Tuesday, October 10, 2006
Goke, Body Snatcher from Hell (Hajime Sato, 1968, B)
I can't really love this film, mostly because A.) It wasn't really that scary or disturbing once the Goke alien showed up and turned characters into vampires, and B.) Because of the rather lame anti-Vietnam message (man is just killing man, for no reason, just senseless violence, etc. etc.). If the film had just stuck to the characters themselves, their own faults, their envy, pride, and rage, it would have been more profound, more universal, less dated. Instead, the stark, red-soaked montages of war violence (I'm assuming mostly footage from Vietnam), though visually interesting, are really simplistic thematically (yeah, okay, war is bad, thanks for that totally unoriginal, and tiresome point). But, what do you want from a horror/sci-fi B-movie, right?
The less forgiveable point is the lack of scares. The beginning is utterly perfect, from the strange behavior of the birds to the eery red sky. (n.b.: notice Tarantino steals the shot of the airplane flying against a sunset-red sky and puts it into Kill Bill vol. 1)
But once the Goke shows up it becomes pretty predictable and it didn't take long for me to figure out how things would end. Let's just say (possible spoilers ahead), it comes off very Twilight Zone-ish, and echoes a certain famous American sci-fi film of the 1950s. Of course, the American title kinda gives that one away.
Yet despite the fairly ordinary vampire/body snatcher stuff, the film really wins on visual style, use of color, and the straight-up drama stuff between the characters. There's the whole "survivors coping with each other and the natural tensions that arise" thing going on, as well as the tensions between characters that existed before the situation got freaky. I loved the relationship between the politican and the business man. The director does a fantastic job of fitting all of his characters into the frame at the same time, giving the film a very claustrophobic feel:
(contrasted with wide, high shots later in the film of characters running along a barren and empty terrain)
The use of color is extraordinary, with reds, whites, and blues being used to great effect:
On a storytelling level I thought the characters and their relationships with each other were great: the corrupt politican, the sychophantic business man, the emotionally frayed Vietnam war widow, the know-it-all psychologist, the co-pilot whose virtue and basic humanity are the only things the viewer can be sure of in this nightmare. There was a lot of psychological and sociological stuff being addressed in the film that really had nothing to do with the science fiction/horror element and the movie could have worked even without the Goke vampire stuff (don't misunderstand me, I love sci-fi and horror, but it just so happened that in this instance I was more interested in the "normal" stuff than the weird stuff -- and just to be fair, there was one moment in the film that really did scare me and that was when the Goke possessed one of the characters and was "speaking" through that character; the Goke's voice in this scene was frightening, and the way the scene ends was chilling). The drama between the characters was often more compelling than the drama of the vampire scenes. Of course, the vampire stuff (the bloodlust and violence of the Goke) was just a metaphor for the bloodlust and violence of humanity. The film asks us to think about who the real "monsters" are, the Goke or human beings. This universal point about Original Sin, about the danger of hate, envy, greed, and pride was more interesting to me than the rather weak point about Vietnam the film tried to make.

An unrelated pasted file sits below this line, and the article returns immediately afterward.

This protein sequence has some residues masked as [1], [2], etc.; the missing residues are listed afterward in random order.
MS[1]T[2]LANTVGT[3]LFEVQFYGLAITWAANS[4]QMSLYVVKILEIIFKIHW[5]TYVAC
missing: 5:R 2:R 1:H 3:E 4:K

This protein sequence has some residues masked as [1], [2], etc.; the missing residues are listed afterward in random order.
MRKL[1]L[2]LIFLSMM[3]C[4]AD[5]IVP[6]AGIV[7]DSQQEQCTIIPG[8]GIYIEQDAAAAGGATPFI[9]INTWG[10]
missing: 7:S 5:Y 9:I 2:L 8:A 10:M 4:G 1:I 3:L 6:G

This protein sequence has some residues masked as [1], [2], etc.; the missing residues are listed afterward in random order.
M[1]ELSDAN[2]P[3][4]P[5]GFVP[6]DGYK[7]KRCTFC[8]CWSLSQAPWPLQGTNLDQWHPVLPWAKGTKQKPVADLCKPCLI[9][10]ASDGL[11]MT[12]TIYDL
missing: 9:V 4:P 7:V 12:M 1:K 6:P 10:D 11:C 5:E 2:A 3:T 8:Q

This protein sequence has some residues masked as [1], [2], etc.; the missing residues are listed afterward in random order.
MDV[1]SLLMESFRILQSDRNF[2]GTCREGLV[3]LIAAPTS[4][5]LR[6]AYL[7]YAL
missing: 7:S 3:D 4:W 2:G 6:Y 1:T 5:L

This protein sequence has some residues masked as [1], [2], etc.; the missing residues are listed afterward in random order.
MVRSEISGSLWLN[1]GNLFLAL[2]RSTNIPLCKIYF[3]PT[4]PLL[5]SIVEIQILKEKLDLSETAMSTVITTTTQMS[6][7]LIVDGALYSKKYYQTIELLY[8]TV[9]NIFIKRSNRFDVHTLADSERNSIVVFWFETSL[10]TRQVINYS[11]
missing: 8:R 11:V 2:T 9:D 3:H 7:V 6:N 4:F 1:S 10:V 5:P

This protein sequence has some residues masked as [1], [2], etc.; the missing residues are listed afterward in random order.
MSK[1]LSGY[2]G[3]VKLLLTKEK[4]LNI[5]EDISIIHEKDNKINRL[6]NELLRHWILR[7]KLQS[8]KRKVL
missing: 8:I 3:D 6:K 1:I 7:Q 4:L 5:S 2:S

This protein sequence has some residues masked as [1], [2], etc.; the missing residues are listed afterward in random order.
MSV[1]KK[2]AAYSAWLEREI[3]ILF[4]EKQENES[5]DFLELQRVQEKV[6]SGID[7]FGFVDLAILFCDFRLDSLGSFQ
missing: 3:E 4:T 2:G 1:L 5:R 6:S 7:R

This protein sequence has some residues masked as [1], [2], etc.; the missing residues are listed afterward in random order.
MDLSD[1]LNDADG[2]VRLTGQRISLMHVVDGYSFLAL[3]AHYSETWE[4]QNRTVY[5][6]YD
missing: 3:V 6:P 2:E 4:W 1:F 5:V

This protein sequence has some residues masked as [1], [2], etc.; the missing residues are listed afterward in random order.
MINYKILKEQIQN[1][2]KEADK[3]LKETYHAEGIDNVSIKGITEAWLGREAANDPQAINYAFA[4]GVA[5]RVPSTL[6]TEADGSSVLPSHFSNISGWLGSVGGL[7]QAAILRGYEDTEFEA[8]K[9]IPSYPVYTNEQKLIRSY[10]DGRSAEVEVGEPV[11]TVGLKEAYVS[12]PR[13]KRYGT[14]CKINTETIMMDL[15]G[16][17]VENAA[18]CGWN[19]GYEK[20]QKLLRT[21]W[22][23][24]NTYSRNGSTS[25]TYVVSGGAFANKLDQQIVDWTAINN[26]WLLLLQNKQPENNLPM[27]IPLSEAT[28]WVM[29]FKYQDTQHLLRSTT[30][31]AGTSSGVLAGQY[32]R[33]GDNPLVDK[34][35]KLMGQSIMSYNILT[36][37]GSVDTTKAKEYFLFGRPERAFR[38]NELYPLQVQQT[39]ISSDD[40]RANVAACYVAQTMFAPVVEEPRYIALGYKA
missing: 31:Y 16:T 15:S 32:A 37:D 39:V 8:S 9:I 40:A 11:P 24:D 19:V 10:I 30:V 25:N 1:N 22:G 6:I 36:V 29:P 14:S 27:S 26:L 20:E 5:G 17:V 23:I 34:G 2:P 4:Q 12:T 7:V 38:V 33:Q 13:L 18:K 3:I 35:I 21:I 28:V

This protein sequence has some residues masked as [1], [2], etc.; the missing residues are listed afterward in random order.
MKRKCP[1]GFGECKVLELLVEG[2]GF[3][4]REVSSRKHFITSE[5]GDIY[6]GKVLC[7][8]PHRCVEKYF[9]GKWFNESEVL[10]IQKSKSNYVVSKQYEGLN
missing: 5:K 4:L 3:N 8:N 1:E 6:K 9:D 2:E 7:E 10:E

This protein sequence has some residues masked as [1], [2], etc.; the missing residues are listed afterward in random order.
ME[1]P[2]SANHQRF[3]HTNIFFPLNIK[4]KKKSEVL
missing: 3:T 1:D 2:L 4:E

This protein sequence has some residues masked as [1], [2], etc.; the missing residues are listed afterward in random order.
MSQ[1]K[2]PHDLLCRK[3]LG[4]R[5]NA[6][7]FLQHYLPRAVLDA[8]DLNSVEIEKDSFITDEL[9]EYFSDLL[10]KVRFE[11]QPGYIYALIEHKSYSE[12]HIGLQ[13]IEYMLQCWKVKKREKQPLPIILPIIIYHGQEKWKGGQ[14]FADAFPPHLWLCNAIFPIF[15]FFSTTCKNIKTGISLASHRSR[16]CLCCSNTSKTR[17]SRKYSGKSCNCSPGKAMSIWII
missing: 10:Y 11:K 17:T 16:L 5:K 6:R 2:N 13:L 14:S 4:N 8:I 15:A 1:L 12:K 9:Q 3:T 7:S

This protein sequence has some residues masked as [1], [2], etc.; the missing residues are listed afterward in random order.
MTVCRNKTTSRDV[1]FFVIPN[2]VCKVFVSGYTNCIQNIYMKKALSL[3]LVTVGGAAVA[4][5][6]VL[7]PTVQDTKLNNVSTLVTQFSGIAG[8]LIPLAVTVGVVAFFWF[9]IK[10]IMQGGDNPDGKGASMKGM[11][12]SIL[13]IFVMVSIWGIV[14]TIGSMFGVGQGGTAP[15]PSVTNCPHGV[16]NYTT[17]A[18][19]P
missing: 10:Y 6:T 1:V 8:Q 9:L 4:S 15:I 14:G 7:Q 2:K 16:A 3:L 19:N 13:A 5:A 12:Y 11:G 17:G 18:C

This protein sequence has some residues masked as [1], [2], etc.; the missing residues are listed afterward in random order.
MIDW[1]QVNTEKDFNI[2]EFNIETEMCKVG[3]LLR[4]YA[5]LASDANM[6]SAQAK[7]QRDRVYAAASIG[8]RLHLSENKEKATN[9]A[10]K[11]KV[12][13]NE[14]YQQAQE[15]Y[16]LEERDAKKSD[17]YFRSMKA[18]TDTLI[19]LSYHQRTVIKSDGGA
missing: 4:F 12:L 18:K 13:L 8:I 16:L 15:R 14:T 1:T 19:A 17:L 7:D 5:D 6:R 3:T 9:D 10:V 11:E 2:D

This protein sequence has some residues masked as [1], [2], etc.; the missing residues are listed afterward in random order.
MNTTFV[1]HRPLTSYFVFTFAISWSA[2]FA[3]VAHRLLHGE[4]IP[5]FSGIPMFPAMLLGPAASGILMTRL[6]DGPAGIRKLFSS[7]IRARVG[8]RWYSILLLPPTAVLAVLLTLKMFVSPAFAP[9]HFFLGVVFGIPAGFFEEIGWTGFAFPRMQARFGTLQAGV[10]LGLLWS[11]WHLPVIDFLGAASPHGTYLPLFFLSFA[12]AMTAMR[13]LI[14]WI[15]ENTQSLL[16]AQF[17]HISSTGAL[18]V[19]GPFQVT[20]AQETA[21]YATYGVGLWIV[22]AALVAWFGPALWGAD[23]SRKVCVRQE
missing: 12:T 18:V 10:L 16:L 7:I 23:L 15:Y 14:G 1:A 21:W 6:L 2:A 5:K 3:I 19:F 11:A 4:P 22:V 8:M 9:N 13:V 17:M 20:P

On the level of straight-up character drama, and on visuals, I would give the film a B+/A-, but because it's a relatively predictable horror/sci-fi plot I have to give it a very solid B.
(One more note: The music in this film drove my mom nuts -- there's a very high-pitched pulsing sound that we hear throughout scenes involving the Goke's space craft that just goes on and on. My mom kept going, "What IS that?!" But I loved it! It was annoying in that kind of good way that makes you wish it would stop and yet at the same time you're mesmerized by it. Leajo, think "Show show show, show show show, show show show, the show of shows show")